Loyalty’s Reward – Excerpt

Book 2 of the Victoria Chronicles © 2003  J. Robert Whittle

 

Loyalty's Reward - Book 2 Victoria ChroniclesThere was no escaping the mood of the city. As Nancy and Dan made their way home, a small platoon of soldiers marched through the streets while citizens cheered on every corner. Children ran alongside waving to fathers and brothers. Brooding quietly at the madness she saw all around her, Nancy curled up in the corner of the little truck, racking her brain to find a reason why any nation would send its young men away to a foreign country to get possibly wounded … or worse.

“Isn’t it peaceful looking?” Dan’s voice cut into Nancy’s thoughts as they went past a field of sleepily grazing red and white cows. She never answered and Dan became aware of her unusual quietness as the Model T bounced along the road through the multi-coloured Saanich farmland. Glancing over at her as he turned into their drive, he smiled when he heard her whisper, “Home!”

Leaping from the vehicle she dashed over to Meg and Jebediah who were standing on the cliff looking out at the San Juan Islands. It was a marvellous view today with Mount Baker standing proud and tall with its snow-capped peak shining in the sun and a cloudless blue sky. She hugged the Scottish lady fiercely and Dan momentarily wondered about her strange behaviour then put it from his mind.

However, for the rest of the afternoon it continued to pop up in his thoughts. He knew the dark threat of war was looking more and more imminent and although they had not discussed it very much he still harboured the hope that it would never take place. His first duty was to Nancy and the family they’d created. I’ll not sign up, he thought stubbornly, not if I can prevent it.

After supper they were all out sitting on the porch when he broached the subject. “The threat of war is certainly causing some reaction amongst people in town,” he said cautiously, watching their faces. “All everyone talks about is that we’ll have to help in the fight, our loyalties must lie with Canada.”

Meg, in true Scottish fashion agreed exuberantly. “If I were young, I’d be going home to Scotland if she were attacked,” she said steadfastly, causing a ripple of laughter.

Nancy moved her chair closer to Dan affectionately laying a hand on his arm. “I know what you’re doing, Mr. Brown,” she whispered. “You don’t have to worry about me. I know that if war starts, some day you’ll have to go. It’s your duty, but I don’t have to like it.”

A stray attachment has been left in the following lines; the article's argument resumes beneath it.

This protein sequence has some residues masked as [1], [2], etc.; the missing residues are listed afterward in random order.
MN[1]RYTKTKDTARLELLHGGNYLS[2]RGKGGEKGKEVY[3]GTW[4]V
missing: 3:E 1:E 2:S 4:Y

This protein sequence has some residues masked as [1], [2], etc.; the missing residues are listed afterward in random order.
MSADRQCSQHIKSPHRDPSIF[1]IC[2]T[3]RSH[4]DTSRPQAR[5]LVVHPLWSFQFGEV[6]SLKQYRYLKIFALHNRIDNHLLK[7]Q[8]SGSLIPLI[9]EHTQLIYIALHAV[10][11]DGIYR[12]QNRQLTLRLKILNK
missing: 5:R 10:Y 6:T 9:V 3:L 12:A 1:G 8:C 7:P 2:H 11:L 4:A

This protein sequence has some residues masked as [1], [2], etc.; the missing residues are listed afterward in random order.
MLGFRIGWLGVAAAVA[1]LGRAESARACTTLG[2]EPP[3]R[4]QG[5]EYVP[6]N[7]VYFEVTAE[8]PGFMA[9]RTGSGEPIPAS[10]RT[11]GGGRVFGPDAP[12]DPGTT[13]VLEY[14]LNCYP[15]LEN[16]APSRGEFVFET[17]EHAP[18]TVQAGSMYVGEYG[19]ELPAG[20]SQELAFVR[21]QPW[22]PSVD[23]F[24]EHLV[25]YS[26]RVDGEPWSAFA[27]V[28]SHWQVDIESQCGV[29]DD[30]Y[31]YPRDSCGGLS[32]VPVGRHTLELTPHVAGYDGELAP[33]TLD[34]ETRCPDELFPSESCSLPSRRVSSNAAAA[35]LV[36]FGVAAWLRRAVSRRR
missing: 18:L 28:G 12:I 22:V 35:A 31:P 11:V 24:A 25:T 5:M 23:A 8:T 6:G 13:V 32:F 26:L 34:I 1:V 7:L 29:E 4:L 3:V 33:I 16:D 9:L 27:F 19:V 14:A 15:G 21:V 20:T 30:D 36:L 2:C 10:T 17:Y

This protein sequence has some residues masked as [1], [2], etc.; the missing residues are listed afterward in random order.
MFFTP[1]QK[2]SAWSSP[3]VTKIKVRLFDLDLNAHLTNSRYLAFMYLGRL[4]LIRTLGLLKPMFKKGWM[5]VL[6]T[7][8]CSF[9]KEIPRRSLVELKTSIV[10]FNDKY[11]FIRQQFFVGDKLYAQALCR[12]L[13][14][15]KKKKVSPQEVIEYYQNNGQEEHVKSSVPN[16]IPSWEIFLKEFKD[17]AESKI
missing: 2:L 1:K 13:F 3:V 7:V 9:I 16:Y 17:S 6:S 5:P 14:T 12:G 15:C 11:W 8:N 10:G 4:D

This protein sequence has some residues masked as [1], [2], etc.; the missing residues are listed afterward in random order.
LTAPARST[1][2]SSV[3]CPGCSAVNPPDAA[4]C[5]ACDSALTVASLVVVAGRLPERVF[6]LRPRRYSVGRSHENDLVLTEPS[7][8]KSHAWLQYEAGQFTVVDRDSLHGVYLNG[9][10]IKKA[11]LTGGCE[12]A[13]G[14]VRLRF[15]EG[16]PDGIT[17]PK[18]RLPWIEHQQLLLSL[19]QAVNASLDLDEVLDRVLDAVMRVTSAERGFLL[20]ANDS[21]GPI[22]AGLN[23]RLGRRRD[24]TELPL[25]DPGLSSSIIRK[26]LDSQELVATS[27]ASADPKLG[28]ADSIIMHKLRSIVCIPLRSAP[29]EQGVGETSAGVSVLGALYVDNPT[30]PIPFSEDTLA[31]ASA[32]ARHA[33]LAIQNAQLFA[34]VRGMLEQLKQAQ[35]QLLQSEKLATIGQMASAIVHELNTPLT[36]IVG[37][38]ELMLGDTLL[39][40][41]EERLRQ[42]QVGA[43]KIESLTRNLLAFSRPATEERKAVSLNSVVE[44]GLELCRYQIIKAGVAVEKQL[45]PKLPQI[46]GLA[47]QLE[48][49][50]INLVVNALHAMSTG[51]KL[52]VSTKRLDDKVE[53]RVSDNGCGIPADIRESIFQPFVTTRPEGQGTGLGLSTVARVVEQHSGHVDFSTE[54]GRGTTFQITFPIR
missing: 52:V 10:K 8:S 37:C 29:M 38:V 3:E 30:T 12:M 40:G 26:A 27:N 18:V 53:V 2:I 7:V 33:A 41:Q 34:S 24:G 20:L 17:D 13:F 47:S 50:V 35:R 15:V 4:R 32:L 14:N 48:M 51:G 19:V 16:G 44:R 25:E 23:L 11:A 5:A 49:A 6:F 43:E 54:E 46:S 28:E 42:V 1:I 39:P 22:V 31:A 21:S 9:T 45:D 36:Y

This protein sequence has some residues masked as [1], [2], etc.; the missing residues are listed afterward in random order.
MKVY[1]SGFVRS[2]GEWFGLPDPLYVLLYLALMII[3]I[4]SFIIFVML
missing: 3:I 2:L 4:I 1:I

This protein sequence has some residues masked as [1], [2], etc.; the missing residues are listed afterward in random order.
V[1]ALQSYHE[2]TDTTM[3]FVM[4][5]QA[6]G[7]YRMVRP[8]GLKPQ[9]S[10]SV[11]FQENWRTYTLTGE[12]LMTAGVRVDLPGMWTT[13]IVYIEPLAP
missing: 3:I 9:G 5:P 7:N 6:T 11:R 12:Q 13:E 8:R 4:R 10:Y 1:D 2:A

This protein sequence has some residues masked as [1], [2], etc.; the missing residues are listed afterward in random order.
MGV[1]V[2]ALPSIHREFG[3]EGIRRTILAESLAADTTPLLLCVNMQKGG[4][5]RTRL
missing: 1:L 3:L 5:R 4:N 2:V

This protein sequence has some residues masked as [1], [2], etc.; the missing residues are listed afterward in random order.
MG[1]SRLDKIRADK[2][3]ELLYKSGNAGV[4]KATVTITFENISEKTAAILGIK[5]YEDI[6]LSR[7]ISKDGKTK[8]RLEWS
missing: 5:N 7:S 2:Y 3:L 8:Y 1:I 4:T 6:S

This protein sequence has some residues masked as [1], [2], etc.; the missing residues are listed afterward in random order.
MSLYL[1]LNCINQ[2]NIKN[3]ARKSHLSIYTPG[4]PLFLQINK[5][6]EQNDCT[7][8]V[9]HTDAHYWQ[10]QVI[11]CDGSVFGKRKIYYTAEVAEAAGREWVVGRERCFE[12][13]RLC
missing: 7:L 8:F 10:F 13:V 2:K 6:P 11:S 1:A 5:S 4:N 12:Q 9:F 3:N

This opened up some more conversation giving Jeb the opportunity to tell some lighter stories. As the shadows lengthened Flash, Sam Smith’s little terrier, came confidently out of the forest and wagging his tail wildly, trotted up the steps to Meg.

“He’s even learned who gives out the food in this place!” laughed Jebediah. “You out there, Sam?” he called, peering into the darkness.

Old Sam timidly stepped out of the shadows, limping with the aid of a gnarled tree branch. “You had visitors today,” he growled.

“Sam, you’re hurt, are you hungry?” Meg asked, leaving her chair and heading into the house without waiting for an answer.

“Who was it, Sam?” Dan asked.

“Don’t know, but I scared ’em off good,” he rasped, wobbling on his bad foot but keeping his distance at the bottom of the steps.

Meg returned and handed Jeb the parcel of food.

“Good man,” Jebediah continued, going toward the hermit. “You need any help with that injury?”

“No!” Sam replied, recoiling slightly as Jeb came toward him. Grabbing the parcel, he backed away. “Sea water make good,” he said, then he patted his leg for Flash to come and shuffled off into the trees letting the darkness close in around him.

Dan gazed pensively out the kitchen window the next morning at the fog shrouded water and his mind went back to other foggy days—aboard the Belfast. Remembering the exhilaration he used to feel out on the ocean, his thoughts wandered back to the long years he had spent at sea whaling with his great friends, the Joyce brothers.

“You know, there were days when we couldn’t see a thing the fog was so thick out there,” he mused. “But it didn’t matter much to us, even through the stillness Tim could smell those whales. He had some nose that man!”

“You boys sure teased him about it, too,” added Meg.

“Everyone did, but the crazy thing was, he was always right!”

Nancy came into the room and heard the end of the conversation. “We’re going whaling today, Aunt Meg,” she said happily. “I’m going to put Dan’s nose to the test and see if he can find some whales to show our clients from The States.”

“You mean people will pay you just to see a whale? You’d think they could find a better way to spend their money!” clucked Meg.

Eating quickly, the young people were soon heading down the stairs to the dock. With the redhead at the helm, they chugged slowly out toward the racing tide before she opened the throttle.

“Easy now!” Dan reminded her as the engine roared into life. He came closer and spoke directly into her ear. “This fog likes to sit right down on the water … makes deadheads even more difficult to see.”

Nancy loved it when Dan came so close she could feel his breath on her neck. She also loved the thrill of the open water and even though she had reduced the speed this morning, the boat still bounced over the tiny waves. Excitement enveloped her when the powerful blue boat answered her wishes.

Dan watched as a look of complete contentment washed across her face and her red hair blew wildly in the wind. She’s a picture when she’s out here, he thought, as they turned westward to Victoria and came out of the fog bank. He grabbed for the side when Nancy increased the power, making a face at him.

© 2003  J. Robert Whittle
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